Every few years, the American Society of Civil Engineers produces a report card of the nation’s infrastructure. The last year the ASCE produced a report card for Michigan, the state received a D for the overall condition of its infrastructure.
There is now talk in Washington D.C. of a proposed infrastructure bill within the first 100 days of the incoming administration that would provide $1 trillion in infrastructure investment over the next 10 years.
This funding at the federal level could help Michigan improve roads, which have been rated some of the worst in the country. In the ASCE’s last report, it found that 38 percent of Michigan’s roads were in poor or mediocre condition and 25 percent of its bridges were structurally deficient or functionally obsolete.
Federal solutions would help, but statewide solutions are required as well – and the sooner, the better. For every $1 that would be spent to maintain a road in good condition, $7 has to be spent to repair a road that’s fallen into poor condition, according to a report by the American Association of State Highway and Transportation Officials. Regardless of the source, we are simply not investing enough in infrastructure to adequately maintain what we have, let alone responsibly build new infrastructure. If we continue to kick the can down the road, we will be creating a larger bill for future generations to pay.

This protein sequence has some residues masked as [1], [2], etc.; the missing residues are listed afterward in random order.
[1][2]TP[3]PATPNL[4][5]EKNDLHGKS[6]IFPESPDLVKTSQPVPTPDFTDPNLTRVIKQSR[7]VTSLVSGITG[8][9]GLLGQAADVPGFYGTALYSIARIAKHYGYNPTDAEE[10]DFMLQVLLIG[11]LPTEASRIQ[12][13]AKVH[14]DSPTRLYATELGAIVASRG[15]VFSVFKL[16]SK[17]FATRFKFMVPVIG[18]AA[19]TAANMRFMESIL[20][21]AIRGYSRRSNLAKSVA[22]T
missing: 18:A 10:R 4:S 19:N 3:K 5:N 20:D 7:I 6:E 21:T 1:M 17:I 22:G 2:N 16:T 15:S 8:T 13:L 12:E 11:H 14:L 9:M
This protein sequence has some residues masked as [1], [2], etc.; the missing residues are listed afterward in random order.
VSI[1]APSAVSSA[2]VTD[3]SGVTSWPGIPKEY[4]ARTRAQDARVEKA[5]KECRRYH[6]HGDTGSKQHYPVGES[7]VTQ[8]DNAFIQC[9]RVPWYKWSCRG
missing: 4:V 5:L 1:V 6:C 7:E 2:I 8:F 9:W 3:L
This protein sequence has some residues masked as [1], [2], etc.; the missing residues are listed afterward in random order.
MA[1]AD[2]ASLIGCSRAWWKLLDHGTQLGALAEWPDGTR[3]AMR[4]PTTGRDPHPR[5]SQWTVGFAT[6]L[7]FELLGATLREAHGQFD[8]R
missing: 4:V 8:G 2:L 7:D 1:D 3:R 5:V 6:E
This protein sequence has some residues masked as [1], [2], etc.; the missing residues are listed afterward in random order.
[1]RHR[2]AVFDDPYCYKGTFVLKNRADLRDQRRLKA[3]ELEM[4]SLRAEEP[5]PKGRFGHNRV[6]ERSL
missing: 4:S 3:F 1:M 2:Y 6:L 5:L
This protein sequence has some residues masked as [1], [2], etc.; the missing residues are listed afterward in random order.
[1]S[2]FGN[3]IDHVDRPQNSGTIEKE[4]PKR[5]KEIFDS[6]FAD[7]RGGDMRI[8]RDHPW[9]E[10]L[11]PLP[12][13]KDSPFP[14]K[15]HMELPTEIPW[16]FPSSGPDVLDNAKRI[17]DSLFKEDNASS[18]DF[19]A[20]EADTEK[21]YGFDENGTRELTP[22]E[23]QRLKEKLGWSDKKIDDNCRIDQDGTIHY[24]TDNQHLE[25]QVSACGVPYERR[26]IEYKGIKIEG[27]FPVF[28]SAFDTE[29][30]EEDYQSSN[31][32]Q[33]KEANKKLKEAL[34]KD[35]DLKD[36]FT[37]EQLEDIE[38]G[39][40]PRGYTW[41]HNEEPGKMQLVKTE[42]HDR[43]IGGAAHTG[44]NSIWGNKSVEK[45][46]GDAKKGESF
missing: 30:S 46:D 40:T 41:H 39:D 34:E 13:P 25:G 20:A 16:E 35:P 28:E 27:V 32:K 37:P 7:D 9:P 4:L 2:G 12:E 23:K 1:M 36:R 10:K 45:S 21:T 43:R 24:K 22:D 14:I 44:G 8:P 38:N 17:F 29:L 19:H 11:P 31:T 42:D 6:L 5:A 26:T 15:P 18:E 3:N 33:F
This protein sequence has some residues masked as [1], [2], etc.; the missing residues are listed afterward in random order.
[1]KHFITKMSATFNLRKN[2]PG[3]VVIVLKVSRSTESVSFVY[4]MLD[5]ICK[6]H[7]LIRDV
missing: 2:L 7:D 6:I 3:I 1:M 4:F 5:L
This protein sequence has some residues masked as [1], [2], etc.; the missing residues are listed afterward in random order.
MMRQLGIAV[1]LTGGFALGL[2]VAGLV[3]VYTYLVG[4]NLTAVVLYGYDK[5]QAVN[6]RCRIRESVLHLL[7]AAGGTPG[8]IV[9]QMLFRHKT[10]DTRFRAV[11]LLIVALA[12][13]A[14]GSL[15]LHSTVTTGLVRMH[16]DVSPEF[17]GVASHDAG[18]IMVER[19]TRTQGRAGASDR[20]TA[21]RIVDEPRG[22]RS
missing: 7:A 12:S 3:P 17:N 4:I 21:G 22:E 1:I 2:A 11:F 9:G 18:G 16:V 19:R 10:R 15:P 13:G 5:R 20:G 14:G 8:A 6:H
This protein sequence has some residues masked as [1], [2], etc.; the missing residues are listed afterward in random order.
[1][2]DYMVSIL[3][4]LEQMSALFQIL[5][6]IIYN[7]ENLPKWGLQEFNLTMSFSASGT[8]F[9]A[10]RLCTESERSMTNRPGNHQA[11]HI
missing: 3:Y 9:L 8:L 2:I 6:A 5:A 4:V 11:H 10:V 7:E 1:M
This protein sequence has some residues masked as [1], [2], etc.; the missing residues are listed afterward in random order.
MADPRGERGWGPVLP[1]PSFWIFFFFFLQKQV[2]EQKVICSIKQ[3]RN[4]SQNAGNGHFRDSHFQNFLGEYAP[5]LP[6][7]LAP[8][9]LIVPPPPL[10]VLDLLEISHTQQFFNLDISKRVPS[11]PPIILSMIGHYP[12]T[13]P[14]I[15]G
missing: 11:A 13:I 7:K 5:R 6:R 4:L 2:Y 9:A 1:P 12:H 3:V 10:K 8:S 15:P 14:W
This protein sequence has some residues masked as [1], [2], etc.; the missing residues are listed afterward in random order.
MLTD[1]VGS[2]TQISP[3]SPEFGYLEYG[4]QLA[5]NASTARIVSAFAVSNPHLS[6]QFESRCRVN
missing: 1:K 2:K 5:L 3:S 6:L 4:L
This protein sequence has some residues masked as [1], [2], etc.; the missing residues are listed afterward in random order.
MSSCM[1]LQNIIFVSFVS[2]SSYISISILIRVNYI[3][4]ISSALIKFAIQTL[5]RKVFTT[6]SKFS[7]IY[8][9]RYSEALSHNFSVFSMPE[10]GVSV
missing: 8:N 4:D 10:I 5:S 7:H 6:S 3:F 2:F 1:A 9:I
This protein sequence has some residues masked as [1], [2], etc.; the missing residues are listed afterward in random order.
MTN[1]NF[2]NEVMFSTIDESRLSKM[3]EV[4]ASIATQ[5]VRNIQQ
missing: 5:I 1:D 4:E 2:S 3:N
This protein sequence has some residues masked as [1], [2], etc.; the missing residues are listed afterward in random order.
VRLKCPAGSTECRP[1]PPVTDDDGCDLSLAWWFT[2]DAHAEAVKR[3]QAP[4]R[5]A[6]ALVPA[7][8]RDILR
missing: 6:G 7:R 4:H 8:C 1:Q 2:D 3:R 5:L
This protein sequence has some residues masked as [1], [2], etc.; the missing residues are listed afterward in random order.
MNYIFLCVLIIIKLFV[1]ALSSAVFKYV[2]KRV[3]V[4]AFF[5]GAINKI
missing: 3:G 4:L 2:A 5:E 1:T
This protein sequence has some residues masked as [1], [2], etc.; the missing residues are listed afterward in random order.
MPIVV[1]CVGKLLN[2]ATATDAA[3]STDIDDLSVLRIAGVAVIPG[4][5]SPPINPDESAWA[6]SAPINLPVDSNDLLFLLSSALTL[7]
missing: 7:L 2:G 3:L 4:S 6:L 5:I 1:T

Michigan’s economy depends on a functioning infrastructure. It connects our industries and communities and allows our businesses to thrive and our citizens to live productive, healthy lives. In order to improve our infrastructure, our state and nation have to invest in it. It is time for a sustainable infrastructure funding plan to be developed and the political will mustered to gain support for it. Until we do that, we will continue to have infrastructure ranked as some of the worst in the nation, putting our state at a competitive disadvantage with other states.
Benton Harbor, Michigan
Benton Harbor is a community that has begun to understand the social, physical and economic consequences of infrastructure maintenance on a community and is working hard to develop a comprehensive asset management plan to make sure the community’s needs are met today and for years to come. As part of this effort, Abonmarche has completed PASER ratings for Benton Harbor's streets; street sign, manhole, and drain inventories and assessments; and a water reliability study. All these elements will be combined into a comprehensive asset management plan developed with community input and will allow the City to make better, more informed decisions regarding future projects and investments. We believe a comprehensive, community-oriented approach allows for the development of a sustainable asset management plan with broad community buy-in.